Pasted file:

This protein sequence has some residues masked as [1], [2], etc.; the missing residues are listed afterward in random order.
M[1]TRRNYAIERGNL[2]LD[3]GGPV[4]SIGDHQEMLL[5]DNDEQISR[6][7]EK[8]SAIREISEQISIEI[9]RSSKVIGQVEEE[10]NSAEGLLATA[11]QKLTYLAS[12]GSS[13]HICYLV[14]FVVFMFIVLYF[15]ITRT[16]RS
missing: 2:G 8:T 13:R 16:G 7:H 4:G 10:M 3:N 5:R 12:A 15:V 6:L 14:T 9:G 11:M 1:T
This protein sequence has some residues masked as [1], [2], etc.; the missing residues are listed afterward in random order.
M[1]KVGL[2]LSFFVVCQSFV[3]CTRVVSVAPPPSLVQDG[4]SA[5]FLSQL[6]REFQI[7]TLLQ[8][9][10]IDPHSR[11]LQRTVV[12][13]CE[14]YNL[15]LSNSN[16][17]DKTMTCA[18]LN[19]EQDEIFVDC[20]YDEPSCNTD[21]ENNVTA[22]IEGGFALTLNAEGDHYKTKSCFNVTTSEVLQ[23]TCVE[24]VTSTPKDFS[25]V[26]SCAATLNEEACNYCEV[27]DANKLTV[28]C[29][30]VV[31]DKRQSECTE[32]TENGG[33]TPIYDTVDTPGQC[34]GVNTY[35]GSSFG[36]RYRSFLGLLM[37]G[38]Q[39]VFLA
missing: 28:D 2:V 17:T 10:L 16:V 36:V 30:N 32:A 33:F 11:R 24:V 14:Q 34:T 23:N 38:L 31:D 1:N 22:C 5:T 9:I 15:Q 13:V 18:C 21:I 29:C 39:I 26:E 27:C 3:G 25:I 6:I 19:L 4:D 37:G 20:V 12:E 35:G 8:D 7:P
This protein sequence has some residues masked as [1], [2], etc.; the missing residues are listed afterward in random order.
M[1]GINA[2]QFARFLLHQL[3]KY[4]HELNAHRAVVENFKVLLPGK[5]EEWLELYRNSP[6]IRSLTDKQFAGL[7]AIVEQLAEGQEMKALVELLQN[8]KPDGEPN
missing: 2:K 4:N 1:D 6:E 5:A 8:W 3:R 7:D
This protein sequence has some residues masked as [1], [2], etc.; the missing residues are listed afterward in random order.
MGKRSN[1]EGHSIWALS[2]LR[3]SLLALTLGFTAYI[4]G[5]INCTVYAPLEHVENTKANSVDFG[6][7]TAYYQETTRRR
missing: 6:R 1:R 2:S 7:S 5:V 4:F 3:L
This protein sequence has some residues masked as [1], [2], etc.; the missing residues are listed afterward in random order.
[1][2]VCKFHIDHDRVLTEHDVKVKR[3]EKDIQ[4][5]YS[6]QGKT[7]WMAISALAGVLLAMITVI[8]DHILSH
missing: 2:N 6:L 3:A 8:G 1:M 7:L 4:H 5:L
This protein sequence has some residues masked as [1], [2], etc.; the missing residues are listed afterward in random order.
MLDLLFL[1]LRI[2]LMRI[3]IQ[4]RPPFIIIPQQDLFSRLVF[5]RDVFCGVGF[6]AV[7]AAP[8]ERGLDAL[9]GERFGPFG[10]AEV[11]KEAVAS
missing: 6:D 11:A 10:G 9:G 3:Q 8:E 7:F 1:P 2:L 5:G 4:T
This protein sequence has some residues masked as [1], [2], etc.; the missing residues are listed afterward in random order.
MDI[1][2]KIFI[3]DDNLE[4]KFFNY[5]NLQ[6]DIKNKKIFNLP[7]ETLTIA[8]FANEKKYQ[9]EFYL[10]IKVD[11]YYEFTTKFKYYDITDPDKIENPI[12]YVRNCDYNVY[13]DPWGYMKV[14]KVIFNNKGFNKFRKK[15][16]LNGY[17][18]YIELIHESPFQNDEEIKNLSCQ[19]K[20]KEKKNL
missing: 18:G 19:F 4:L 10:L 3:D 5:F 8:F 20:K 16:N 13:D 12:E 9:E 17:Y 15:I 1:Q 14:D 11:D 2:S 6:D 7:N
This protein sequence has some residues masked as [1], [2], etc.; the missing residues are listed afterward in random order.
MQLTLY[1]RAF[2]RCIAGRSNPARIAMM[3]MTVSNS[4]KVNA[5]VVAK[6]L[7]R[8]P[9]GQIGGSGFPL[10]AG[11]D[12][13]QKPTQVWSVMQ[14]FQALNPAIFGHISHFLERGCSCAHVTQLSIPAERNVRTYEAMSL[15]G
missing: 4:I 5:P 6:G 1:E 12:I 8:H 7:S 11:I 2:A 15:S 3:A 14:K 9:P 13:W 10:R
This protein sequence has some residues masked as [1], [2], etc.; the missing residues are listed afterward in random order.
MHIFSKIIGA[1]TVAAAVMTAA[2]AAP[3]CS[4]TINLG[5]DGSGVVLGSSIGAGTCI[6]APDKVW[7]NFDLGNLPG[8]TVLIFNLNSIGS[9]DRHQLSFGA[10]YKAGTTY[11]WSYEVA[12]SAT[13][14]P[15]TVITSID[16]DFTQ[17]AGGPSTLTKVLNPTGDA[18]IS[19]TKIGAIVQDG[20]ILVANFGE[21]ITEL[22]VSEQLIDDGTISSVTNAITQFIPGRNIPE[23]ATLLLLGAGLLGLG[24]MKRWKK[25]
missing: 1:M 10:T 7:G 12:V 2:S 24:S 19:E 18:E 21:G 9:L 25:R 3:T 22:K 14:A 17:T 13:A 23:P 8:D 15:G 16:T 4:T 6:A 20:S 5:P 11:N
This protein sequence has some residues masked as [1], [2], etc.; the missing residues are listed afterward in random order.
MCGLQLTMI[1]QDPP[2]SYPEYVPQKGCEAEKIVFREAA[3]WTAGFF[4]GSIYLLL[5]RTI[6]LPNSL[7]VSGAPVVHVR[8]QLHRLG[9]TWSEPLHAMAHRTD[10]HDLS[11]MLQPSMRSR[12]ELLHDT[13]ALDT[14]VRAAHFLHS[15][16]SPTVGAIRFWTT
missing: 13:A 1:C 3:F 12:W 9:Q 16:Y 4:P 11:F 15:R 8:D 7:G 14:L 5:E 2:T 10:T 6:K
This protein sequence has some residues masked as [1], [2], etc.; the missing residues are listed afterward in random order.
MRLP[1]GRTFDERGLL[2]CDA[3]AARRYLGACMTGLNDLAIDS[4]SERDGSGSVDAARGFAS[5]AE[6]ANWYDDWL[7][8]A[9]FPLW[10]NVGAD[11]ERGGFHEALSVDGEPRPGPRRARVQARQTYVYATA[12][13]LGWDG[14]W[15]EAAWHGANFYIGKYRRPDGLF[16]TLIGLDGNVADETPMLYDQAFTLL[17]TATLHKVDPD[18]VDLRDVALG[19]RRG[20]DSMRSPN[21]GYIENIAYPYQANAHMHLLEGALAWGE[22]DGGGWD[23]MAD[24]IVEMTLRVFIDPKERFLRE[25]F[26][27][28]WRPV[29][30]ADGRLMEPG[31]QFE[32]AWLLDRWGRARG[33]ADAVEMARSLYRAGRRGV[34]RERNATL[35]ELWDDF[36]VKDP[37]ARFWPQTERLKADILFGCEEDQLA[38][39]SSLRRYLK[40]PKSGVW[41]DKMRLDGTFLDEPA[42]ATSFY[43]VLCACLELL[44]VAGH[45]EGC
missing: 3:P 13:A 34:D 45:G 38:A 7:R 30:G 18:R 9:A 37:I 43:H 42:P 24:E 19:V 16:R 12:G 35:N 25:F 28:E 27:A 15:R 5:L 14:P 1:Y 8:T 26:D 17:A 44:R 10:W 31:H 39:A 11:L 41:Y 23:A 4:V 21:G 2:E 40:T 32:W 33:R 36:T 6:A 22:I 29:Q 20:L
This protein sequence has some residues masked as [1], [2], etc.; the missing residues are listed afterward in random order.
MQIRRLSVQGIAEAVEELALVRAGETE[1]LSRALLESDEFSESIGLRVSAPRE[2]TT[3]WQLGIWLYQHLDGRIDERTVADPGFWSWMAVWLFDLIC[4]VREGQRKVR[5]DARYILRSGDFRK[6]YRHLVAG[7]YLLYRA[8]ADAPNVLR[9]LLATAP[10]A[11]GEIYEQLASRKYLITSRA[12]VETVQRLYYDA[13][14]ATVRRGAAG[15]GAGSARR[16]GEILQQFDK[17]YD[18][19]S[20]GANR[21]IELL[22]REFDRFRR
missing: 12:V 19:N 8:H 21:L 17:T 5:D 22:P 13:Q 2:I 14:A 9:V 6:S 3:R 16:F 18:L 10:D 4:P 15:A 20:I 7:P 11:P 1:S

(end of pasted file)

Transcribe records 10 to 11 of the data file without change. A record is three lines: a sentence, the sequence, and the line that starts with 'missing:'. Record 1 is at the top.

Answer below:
This protein sequence has some residues masked as [1], [2], etc.; the missing residues are listed afterward in random order.
MCGLQLTMI[1]QDPP[2]SYPEYVPQKGCEAEKIVFREAA[3]WTAGFF[4]GSIYLLL[5]RTI[6]LPNSL[7]VSGAPVVHVR[8]QLHRLG[9]TWSEPLHAMAHRTD[10]HDLS[11]MLQPSMRSR[12]ELLHDT[13]ALDT[14]VRAAHFLHS[15][16]SPTVGAIRFWTT
missing: 13:A 1:C 3:F 12:W 9:Q 16:Y 4:P 11:F 15:R 8:D 7:G 14:L 5:E 2:T 10:T 6:K
This protein sequence has some residues masked as [1], [2], etc.; the missing residues are listed afterward in random order.
MRLP[1]GRTFDERGLL[2]CDA[3]AARRYLGACMTGLNDLAIDS[4]SERDGSGSVDAARGFAS[5]AE[6]ANWYDDWL[7][8]A[9]FPLW[10]NVGAD[11]ERGGFHEALSVDGEPRPGPRRARVQARQTYVYATA[12][13]LGWDG[14]W[15]EAAWHGANFYIGKYRRPDGLF[16]TLIGLDGNVADETPMLYDQAFTLL[17]TATLHKVDPD[18]VDLRDVALG[19]RRG[20]DSMRSPN[21]GYIENIAYPYQANAHMHLLEGALAWGE[22]DGGGWD[23]MAD[24]IVEMTLRVFIDPKERFLRE[25]F[26][27][28]WRPV[29][30]ADGRLMEPG[31]QFE[32]AWLLDRWGRARG[33]ADAVEMARSLYRAGRRGV[34]RERNATL[35]ELWDDF[36]VKDP[37]ARFWPQTERLKADILFGCEEDQLA[38][39]SSLRRYLK[40]PKSGVW[41]DKMRLDGTFLDEPA[42]ATSFY[43]VLCACLELL[44]VAGH[45]EGC
missing: 3:P 13:A 34:D 45:G 38:A 7:R 30:G 18:R 9:A 37:I 43:H 42:P 24:E 19:V 16:R 12:G 35:N 25:F 28:E 27:A 15:R 5:L 14:P 1:Y 8:T 26:D 17:A 44:R 10:W 31:H 39:A 11:L 41:Y 23:A 4:V 21:G 2:E 40:T 32:W 33:R 36:T 6:A 22:I 29:Q 20:L